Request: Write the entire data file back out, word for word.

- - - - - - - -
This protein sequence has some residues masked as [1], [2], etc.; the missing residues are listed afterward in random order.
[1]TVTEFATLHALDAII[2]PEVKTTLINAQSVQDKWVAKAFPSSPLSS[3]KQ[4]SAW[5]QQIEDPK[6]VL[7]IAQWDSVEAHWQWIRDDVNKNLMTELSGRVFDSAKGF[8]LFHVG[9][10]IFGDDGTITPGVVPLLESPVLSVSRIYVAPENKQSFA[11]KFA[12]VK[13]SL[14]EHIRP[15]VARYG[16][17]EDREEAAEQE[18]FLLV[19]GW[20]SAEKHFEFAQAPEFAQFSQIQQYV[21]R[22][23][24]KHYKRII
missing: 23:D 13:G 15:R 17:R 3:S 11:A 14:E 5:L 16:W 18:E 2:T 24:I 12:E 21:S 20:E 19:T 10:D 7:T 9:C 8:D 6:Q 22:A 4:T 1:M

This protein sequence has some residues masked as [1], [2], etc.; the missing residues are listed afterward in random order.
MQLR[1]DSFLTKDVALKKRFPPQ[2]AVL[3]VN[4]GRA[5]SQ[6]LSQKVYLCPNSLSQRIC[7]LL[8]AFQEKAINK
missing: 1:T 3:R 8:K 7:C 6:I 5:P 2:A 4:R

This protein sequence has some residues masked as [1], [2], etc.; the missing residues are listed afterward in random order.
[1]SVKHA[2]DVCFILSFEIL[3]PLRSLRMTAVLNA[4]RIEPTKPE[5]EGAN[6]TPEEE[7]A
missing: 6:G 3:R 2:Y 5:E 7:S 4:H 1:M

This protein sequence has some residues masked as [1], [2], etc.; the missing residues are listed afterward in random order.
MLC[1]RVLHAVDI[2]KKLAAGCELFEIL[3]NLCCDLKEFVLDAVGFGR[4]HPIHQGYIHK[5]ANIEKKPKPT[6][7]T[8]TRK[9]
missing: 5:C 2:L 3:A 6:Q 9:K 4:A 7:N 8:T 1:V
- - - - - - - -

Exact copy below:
This protein sequence has some residues masked as [1], [2], etc.; the missing residues are listed afterward in random order.
[1]TVTEFATLHALDAII[2]PEVKTTLINAQSVQDKWVAKAFPSSPLSS[3]KQ[4]SAW[5]QQIEDPK[6]VL[7]IAQWDSVEAHWQWIRDDVNKNLMTELSGRVFDSAKGF[8]LFHVG[9][10]IFGDDGTITPGVVPLLESPVLSVSRIYVAPENKQSFA[11]KFA[12]VK[13]SL[14]EHIRP[15]VARYG[16][17]EDREEAAEQE[18]FLLV[19]GW[20]SAEKHFEFAQAPEFAQFSQIQQYV[21]R[22][23][24]KHYKRII
missing: 23:D 13:G 15:R 17:R 3:S 11:A 14:E 5:L 16:W 18:E 2:T 24:I 12:E 21:S 20:E 19:T 10:D 7:T 9:C 8:D 6:Q 22:A 4:T 1:M

This protein sequence has some residues masked as [1], [2], etc.; the missing residues are listed afterward in random order.
MQLR[1]DSFLTKDVALKKRFPPQ[2]AVL[3]VN[4]GRA[5]SQ[6]LSQKVYLCPNSLSQRIC[7]LL[8]AFQEKAINK
missing: 1:T 3:R 8:K 7:C 6:I 5:P 2:A 4:R

This protein sequence has some residues masked as [1], [2], etc.; the missing residues are listed afterward in random order.
[1]SVKHA[2]DVCFILSFEIL[3]PLRSLRMTAVLNA[4]RIEPTKPE[5]EGAN[6]TPEEE[7]A
missing: 6:G 3:R 2:Y 5:E 7:S 4:H 1:M

This protein sequence has some residues masked as [1], [2], etc.; the missing residues are listed afterward in random order.
MLC[1]RVLHAVDI[2]KKLAAGCELFEIL[3]NLCCDLKEFVLDAVGFGR[4]HPIHQGYIHK[5]ANIEKKPKPT[6][7]T[8]TRK[9]
missing: 5:C 2:L 3:A 6:Q 9:K 4:A 7:N 8:T 1:V